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Are You Listening Or Just Hearing?

Updated on February 15, 2016

Are You Listening Or Just Hearing?

Are You Listening or Just Hearing?

“To listen” a very wise man once said, “Is more blessed than to talk”, and it should be, it’s a lot more difficult. When I was a little boy my mother used to say, “Martin, God gave you two ears and only one mouth” and that was for me to understand that I should listen more and speak less. Now that I am older I realize I was given two ears and one mouth because it’s twice as difficult to listen as it is to speak.

Listening is our most neglected means of communication. Seventy percent of what we hear goes in one ear and out the other. As children we concentrated on reading and writing and not on listening, then as adults we develop the habit of selective hearing, we only listen to what we want. How often in a conversation do we wait anxiously for the other person to take a breath so we can start talking, especially if we disagree with what has been said, and if we agree our mind begins to wander.

Listening that leads to understanding

Research shows that the average person spends 9% of the time writing, 16% reading, 30% talking and 45% listening, unfortunately, we don’t always hear and understand all that was said, we often fail to get the other person’s point of view, we have to listen creatively, uncritically, attentively and with empathy. Good listening then, involves silence. The kind where we refrain from jumping in and presenting our ideas until the speaker has finished his own.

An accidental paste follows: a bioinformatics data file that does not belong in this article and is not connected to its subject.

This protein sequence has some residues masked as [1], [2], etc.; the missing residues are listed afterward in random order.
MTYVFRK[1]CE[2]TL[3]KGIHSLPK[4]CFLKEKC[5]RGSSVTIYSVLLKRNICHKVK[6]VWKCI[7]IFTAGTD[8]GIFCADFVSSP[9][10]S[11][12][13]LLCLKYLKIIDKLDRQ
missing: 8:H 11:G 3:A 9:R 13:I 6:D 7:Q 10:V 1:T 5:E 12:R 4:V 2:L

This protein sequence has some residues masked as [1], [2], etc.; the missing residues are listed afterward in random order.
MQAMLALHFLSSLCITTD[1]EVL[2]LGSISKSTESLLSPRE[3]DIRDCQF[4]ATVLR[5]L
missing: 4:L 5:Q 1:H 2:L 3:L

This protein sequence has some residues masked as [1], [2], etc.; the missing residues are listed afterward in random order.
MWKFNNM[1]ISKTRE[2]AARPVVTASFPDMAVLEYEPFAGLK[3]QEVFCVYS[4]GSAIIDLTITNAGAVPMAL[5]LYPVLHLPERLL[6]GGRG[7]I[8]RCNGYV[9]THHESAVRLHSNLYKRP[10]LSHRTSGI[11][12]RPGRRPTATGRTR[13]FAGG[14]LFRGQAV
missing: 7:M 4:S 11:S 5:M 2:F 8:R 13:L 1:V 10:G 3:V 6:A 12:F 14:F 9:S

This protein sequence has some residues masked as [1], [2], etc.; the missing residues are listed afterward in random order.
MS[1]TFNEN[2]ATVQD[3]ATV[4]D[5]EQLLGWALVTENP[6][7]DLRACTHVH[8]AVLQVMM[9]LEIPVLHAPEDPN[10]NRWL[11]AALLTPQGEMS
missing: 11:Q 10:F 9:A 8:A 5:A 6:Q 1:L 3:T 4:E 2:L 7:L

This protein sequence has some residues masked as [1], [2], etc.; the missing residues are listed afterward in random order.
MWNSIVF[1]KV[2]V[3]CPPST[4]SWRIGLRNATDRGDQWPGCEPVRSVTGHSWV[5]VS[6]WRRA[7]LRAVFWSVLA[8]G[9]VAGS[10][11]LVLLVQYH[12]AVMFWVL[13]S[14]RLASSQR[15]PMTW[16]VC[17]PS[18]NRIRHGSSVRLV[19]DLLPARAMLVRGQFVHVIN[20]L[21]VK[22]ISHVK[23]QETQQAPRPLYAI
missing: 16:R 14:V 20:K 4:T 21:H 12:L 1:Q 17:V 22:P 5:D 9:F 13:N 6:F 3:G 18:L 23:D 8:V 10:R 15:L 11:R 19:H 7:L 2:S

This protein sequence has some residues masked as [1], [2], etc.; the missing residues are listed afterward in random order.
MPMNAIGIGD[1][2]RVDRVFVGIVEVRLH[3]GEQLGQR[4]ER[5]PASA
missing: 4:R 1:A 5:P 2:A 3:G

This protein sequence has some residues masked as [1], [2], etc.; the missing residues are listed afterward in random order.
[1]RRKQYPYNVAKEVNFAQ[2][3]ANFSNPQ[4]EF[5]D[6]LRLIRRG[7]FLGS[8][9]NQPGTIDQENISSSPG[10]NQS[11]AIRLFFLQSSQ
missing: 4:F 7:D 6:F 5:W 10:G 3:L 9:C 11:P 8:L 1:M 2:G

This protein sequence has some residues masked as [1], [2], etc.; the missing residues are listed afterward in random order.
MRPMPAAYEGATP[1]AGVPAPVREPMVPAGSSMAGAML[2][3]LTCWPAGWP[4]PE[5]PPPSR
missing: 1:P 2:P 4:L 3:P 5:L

Advantages in business.

There are many on the job pay-offs, one person in sales just couldn’t understand why he had such a low closing rate. His manager sent him for a listening course and thereafter he closed more sales, he had learnt how to stop telling and to start selling.

Listening promotes understanding

Do more than hear, listen. Do more than listen, understand. As you become a more effective listener, the attitude you bring to any conversation is quickly apparent to others. When they sense your interest and a willingness to share their problems and feelings, you will enjoy a commanding position. Think of the last time a customer complained about having a problem about your product or service, did you begin to argue, interrupt and didn’t listen? It was Steven Covey who said “First seek to understand before being understood,” and the best way to do this is to first listen. There’s a story of a departmental store manager who walked on to the showroom floor as he heard a sales clerk saying to a customer “we haven’t had any for some time now.” The manager immediately jumped in saying, “we always get whatever our customers need so what haven’t we had for a while.” And the sales clerk answered “Rain!”

Listening reduces grievances